Ingredients:

One courgette
2 spring onions trimmed
Two medium tomatoes, seeds removed
Optional – a handful of chopped black olives
1 clove of garlic
1 slice of day old whole meal bread
1 tsp dried mixed herbs (unless you have some fresh)
1/2 tsp cracked black pepper
Rapeseed oil to spray

Method:
Heat the oven to 180 degrees
Slice the courgette lengthways and dig out the soft flesh and chop (you can choose to discard half the flesh).
Finely chop the tomatoes and spring onion.
Mix the tomato and onion with the olives if using and the courgette flesh.
Spray your baking tray with rapeseed oil and rub the courgette skins over the spray, leave flesh side up on the tray.
Cut the garlic in half and rub the garlic over the fleshy surface of the courgette.
Fill the courgette with the tomato mix.
Grate the bread into breadcrumbs and stir in the herbs and black pepper.
Sprinkle the bread crumbs over the courgette.
Finally spray the stuffed courgettes with rapeseed oil and bake for approximately 20 mins.

If you have fresh herbs leave out the dry ones and sprinkle with fresh herbs once removed from the oven. Enjoy!

Rebecca’s Recipe of the Week: Turmeric and Lime Leaf Broth

‘A combination of lifting aromatics and wintery earthy roots, roasted until crisp around the edges and sweet’, writes Anna Jones. This flavoursome broth is satisfying and unctuous without being cloying or heavy. I think you will enjoy it. ‘Definitely one for a Canalside recipe’ said Matt when I made this.

Anna Jones notes that you can use any root vegetables that you like—beetroot or potatoes could be substituted for the carrots, parsnips and swedes.

Turmeric and Lime Leaf Broth with Roasted Roots
Serves 4.

Ingredients

200g carrots, peeled and halved if big
350g parsnips, peeled and quartered
500g swede, peeled and roughly chopped
salt and pepper, to taste
coconut oil
1 thumb-sized piece of ginger root, peeled
1 thumb-sized piece of turmeric root, peeled
1 bunch of coriander
2 large shallots, finely sliced, divided into two portions
1 clove garlic, finely sliced
1 tablespoon coriander seeds, roughly smashed
1 red chilli, finely chopped
1 x 400g tin of coconut milk
4 lime leaves

To Serve
200g cooked grains
1 lime, halved

Preparation

Preheat the oven to 220C.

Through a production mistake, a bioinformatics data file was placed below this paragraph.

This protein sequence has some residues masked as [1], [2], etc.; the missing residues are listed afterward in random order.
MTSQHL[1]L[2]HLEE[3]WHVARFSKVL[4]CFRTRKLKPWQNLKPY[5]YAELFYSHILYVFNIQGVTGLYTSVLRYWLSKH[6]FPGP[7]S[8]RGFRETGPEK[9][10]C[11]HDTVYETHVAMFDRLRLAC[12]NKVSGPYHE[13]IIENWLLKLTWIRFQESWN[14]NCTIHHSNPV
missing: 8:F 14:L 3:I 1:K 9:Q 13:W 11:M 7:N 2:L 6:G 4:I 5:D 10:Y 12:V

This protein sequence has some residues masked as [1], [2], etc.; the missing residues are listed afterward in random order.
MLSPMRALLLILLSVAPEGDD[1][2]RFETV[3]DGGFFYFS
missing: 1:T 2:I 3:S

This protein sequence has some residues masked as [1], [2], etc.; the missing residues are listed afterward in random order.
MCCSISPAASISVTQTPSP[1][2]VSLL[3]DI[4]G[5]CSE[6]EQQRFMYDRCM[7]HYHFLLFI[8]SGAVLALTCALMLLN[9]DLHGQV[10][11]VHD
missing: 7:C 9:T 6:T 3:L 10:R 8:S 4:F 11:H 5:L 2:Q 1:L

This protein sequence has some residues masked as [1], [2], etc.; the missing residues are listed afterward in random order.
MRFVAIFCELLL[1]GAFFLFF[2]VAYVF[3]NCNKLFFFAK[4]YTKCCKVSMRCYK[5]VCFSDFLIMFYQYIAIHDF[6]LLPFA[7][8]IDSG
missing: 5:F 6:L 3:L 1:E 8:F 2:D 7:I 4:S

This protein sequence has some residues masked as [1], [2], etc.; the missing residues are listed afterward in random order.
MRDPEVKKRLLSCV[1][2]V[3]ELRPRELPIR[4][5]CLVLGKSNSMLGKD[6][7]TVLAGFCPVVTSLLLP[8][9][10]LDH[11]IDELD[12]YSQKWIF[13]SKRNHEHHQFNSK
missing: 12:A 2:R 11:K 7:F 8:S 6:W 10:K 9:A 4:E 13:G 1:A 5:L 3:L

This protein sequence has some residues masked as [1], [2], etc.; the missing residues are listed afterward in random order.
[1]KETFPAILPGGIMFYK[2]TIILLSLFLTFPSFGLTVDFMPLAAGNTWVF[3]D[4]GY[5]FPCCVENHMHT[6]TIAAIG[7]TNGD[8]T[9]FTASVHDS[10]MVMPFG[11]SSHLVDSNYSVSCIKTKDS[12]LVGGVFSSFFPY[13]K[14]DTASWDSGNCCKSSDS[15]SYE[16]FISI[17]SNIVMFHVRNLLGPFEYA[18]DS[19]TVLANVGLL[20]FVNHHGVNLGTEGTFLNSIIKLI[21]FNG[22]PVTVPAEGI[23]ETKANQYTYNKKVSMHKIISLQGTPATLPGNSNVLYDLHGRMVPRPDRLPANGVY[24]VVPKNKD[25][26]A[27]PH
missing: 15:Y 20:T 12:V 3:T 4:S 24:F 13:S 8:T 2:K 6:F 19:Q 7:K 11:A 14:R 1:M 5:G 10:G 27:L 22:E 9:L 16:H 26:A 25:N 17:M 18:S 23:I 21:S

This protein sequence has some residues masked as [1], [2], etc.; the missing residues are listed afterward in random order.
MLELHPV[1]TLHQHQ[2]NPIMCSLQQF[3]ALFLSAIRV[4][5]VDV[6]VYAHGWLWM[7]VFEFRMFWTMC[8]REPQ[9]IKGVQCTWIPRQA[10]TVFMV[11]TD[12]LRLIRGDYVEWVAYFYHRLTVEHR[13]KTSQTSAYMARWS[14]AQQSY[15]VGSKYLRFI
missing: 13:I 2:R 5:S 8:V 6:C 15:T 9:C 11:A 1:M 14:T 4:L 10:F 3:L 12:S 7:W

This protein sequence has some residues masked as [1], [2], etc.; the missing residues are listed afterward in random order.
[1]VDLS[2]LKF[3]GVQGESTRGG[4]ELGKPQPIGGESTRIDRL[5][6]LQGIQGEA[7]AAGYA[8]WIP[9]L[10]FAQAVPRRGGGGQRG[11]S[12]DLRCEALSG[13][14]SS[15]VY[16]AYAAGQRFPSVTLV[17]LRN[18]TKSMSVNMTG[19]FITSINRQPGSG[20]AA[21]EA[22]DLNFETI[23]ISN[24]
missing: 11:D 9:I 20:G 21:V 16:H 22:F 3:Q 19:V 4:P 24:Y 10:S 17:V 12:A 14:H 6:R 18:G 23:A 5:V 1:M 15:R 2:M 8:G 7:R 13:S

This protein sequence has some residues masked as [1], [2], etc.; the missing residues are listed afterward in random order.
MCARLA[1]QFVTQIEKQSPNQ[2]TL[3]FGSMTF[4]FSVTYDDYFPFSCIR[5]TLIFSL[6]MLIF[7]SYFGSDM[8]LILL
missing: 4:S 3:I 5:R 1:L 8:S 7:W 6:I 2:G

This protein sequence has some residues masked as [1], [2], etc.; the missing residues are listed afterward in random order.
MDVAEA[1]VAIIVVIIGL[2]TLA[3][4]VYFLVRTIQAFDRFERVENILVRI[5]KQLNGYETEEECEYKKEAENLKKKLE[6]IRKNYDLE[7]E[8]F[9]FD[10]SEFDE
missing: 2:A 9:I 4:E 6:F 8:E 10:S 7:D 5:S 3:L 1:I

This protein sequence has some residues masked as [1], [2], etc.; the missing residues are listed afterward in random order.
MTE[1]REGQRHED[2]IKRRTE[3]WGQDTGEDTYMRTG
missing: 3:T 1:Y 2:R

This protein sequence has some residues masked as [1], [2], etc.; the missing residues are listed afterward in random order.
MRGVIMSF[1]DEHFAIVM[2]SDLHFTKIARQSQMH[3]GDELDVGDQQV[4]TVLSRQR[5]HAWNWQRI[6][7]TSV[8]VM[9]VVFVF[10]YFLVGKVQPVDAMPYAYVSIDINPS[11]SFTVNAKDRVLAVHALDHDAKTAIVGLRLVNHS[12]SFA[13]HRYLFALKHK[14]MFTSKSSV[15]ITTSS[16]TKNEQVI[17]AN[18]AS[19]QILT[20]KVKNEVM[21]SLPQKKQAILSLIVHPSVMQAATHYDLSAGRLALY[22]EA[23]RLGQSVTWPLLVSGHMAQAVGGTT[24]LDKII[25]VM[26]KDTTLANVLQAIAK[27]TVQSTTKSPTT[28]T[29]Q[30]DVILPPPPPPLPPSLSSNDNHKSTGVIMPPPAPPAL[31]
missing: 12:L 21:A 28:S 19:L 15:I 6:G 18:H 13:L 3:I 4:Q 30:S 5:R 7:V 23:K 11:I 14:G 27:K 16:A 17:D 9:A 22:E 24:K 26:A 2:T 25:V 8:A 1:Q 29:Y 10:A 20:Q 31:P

Place the prepared roots into a baking tray with a big pinch of salt and 1 tablespoon of coconut oil. Put in the oven. After 5 minutes remove it and toss everything together. Return it to the oven and roast for about 35 minutes, or until everything is golden. Toss it periodically while it’s roasting.
Meanwhile prepare the broth: first grate the ginger and turmeric.

Cut off the stalks of the coriander and chop these roughly. Keep the leaves to garnish the soup.
Add another tablespoon of coconut oil to a saucepan and heat over medium heat. Add half the shallots and sauté for about 5 minutes, until they begin to brown. Add the grated ginger and turmeric, the chopped coriander stalks, the garlic, coriander seeds and chile. Sauté for a few more minutes.

Add the coconut milk and the lime leaves. Fill the empty tin with water and add this to the pan as well. Season to taste with salt and pepper and simmer for 10 minutes.

While the broth is simmering heat another tablespoon of coconut oil in a sauté pan over high heat. When it’s really hot add the remaining shallot and cook until it’s crispy and golden—but don’t let it burn. Remove the crispy shallots from the pan onto some kitchen paper. Spread them out so they don’t all stick to each other and go soggy.

Once the roots are ready, spoon the grains into four bowls. Place the roasted roots over the grains and ladle the soup over the top. Garnish with the coriander leaves and crispy shallots. Serve with the lime halves for an extra lime kick.

Recipe adapted from Anna Jones, The Modern Cook’s Year (2017).